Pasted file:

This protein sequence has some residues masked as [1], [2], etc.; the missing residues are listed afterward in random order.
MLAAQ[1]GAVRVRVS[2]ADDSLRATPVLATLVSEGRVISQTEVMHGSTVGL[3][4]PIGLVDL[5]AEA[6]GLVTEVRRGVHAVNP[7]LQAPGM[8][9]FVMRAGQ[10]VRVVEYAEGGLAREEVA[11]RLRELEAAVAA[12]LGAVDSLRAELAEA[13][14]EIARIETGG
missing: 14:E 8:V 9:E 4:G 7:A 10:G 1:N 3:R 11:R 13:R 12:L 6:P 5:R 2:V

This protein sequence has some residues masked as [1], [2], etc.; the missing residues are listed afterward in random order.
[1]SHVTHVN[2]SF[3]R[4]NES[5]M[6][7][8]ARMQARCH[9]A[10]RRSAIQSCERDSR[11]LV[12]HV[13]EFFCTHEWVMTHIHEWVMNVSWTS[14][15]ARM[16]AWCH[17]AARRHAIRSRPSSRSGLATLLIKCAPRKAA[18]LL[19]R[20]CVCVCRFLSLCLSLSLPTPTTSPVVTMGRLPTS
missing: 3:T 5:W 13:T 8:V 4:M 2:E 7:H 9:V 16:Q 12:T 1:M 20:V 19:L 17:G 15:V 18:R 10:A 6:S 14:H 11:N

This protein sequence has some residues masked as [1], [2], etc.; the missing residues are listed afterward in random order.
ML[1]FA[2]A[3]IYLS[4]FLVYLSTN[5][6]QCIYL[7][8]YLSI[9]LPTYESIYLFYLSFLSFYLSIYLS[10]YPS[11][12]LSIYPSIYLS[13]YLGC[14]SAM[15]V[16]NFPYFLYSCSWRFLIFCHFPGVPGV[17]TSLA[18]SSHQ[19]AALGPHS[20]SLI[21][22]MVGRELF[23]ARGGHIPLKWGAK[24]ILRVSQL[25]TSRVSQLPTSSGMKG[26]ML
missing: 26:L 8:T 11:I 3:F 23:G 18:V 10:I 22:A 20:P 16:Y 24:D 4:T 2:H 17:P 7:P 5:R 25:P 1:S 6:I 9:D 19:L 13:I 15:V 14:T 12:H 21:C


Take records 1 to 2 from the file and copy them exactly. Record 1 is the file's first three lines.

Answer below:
This protein sequence has some residues masked as [1], [2], etc.; the missing residues are listed afterward in random order.
MLAAQ[1]GAVRVRVS[2]ADDSLRATPVLATLVSEGRVISQTEVMHGSTVGL[3][4]PIGLVDL[5]AEA[6]GLVTEVRRGVHAVNP[7]LQAPGM[8][9]FVMRAGQ[10]VRVVEYAEGGLAREEVA[11]RLRELEAAVAA[12]LGAVDSLRAELAEA[13][14]EIARIETGG
missing: 14:E 8:V 9:E 4:G 7:A 10:G 1:N 3:R 11:R 13:R 12:L 6:P 5:R 2:V

This protein sequence has some residues masked as [1], [2], etc.; the missing residues are listed afterward in random order.
[1]SHVTHVN[2]SF[3]R[4]NES[5]M[6][7][8]ARMQARCH[9]A[10]RRSAIQSCERDSR[11]LV[12]HV[13]EFFCTHEWVMTHIHEWVMNVSWTS[14][15]ARM[16]AWCH[17]AARRHAIRSRPSSRSGLATLLIKCAPRKAA[18]LL[19]R[20]CVCVCRFLSLCLSLSLPTPTTSPVVTMGRLPTS
missing: 3:T 5:W 13:T 8:V 4:M 2:E 7:H 9:V 16:Q 12:T 1:M 20:V 19:L 17:G 15:V 18:R 10:A 6:S 14:H 11:N